City of Angels, by the incomparable Cy Coleman (music), David Zippel (lyrics) and Larry Gelbart (book), has an incredible jazz-infused score with a fantastic look into “real” world vs. fiction. The contrast between the two worlds is extremely complex and completely interwoven together. On top of the intricate book, Cy Coleman’s score is one of the most difficult pieces of music to sing and play that’s been written in the last 20 years of musical theatre. This is no Rodgers & Hammerstein. That’s not to mention the difficult set design, lighting and costume plot that needs to be executed brilliantly to help the audience to understand the cleverly written plot. With all that said, Hillbarn Theatre undertakes this task with gusto and does their best creating two different worlds on their small, intimate stage.
The vocals and 14-piece orchestra were the real “stars” of this production of City of Angels. First off, the “Angel City 4” (Zach Yaholkovsky, Juliet Green, Michelle Hawkins, and Dave Duran) were vocally spot-on. The intricate harmonies in the opening number, “Prologue”, blew my socks off! It was absolutely fantastic. Throughout the production, their tight vocals continued to soar, especially in “Everybody’s Gotta Be Somewhere” and “Stay With Me” — two of my favorite songs in this show. Other standout vocalists were the two male leads, David Martin (Stine) and David Sattler (Stone). Both had a beautiful rich baritone voice and they handled the material with ease. The Act 1 finale, “You’re Nothing Without Me”, was fantastic and I couldn’t wait for the reprise in the Act 2!
The orchestra, conducted by Greg “Suds” Sudmeier, sounded outstanding, even though they were behind the set in the back room. (A huge congratulations to the sound designers, David McCollum & Stephen Thorpe for making them sound fantastic!) I was extremely impressed with the balance between instruments and the vocalists — no small feat. This is an extremely hard score to play and I was very impressed with the level it was played at. I just wish we would have been able to see the orchestra play.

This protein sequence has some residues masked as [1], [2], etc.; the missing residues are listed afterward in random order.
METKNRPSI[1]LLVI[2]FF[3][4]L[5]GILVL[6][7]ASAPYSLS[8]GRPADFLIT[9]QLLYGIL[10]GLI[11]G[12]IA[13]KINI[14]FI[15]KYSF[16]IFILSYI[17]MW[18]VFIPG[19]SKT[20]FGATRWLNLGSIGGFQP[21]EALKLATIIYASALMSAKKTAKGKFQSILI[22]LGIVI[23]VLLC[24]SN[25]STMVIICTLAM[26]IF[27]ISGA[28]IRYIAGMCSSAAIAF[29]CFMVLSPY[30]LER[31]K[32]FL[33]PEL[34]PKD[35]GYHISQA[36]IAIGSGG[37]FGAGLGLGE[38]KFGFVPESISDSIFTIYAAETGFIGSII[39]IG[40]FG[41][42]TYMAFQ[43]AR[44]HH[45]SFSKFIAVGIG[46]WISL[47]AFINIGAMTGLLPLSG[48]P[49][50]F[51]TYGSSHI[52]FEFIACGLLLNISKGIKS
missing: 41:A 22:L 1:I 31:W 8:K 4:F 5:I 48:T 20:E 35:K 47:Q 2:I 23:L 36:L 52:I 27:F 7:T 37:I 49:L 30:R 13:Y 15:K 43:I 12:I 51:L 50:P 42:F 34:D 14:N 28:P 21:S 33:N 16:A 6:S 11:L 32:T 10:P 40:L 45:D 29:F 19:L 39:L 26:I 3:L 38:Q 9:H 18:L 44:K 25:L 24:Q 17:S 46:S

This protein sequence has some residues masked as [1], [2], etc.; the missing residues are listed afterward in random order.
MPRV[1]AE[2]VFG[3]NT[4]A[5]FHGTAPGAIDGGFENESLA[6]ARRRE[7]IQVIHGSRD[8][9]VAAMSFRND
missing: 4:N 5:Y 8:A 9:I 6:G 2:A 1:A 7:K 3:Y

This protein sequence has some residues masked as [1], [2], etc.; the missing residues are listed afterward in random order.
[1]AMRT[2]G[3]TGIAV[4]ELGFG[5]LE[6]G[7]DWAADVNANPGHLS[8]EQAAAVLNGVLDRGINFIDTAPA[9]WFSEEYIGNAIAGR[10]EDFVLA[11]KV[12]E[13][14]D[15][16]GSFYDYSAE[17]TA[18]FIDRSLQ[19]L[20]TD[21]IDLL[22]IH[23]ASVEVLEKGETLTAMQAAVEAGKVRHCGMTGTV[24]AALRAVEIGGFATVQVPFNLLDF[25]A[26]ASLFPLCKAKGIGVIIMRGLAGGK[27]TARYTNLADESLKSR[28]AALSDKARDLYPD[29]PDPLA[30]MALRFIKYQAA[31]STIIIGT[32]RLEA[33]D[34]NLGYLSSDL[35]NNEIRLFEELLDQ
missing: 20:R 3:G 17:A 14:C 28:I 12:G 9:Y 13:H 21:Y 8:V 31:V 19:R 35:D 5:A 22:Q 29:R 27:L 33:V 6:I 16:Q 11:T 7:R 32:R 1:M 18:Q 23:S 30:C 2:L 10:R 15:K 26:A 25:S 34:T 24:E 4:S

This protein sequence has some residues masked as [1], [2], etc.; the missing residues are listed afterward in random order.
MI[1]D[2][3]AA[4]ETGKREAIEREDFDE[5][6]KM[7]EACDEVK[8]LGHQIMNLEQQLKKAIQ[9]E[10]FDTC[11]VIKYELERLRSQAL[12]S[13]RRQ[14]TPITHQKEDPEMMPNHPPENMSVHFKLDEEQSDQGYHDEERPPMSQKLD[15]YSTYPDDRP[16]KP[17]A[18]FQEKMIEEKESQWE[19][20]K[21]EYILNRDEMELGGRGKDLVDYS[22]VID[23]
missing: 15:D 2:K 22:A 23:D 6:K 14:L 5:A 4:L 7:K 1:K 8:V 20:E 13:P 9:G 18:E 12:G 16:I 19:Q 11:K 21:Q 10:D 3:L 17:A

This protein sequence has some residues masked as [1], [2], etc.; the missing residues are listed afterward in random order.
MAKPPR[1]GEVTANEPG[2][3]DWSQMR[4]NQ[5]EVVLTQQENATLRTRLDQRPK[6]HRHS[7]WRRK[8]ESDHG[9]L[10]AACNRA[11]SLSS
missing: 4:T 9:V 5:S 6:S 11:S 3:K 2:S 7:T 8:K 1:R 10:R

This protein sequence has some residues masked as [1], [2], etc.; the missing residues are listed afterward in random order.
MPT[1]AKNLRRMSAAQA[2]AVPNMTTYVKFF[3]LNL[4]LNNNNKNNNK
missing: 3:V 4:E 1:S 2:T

The two female leads, Patti Appel (Carla Hayward/Alaura Kingsley) and Corrie Lenn Borris (Donna/Oolie) were also fantastic. Also, Victoria Morgan’s (Gabby/Bobbi) rendition of “With Every Breath I Take” was spell-binding. Seriously, great vocals. Morgan and Borris’ duet, “What You Don’t Know About Women” was also another great song!
Unfortunately, the production suffered because of the vagueness between real life and fiction. The story became unclear because the production values weren’t supporting the action on the stage. The lighting design needed to help clarify the two different worlds, but instead it muddled them together. While there were some unique ideas in the set design, overall it wasn’t flushed out in a way that truly made sense. It seemed frantic and didn’t fit the space well. The two worlds need to be distinctly separated until the very end when everything collides and Stone and Stine both have their epiphanies. Since it was confusing at the start, the ending didn’t pack the punch that it deserved.
I truly admire and applaud Hillbarn Theatre for producing a musical that is rarely done, especially since it’s one of my favorite shows. I only wish I would have been able to follow the story a little bit better. But if you are lover of vocal jazz, then grab your tickets, because you will not be disappointed with the music in this production. It’s some of the best vocals I’ve heard in a musical in the Bay Area in a long time!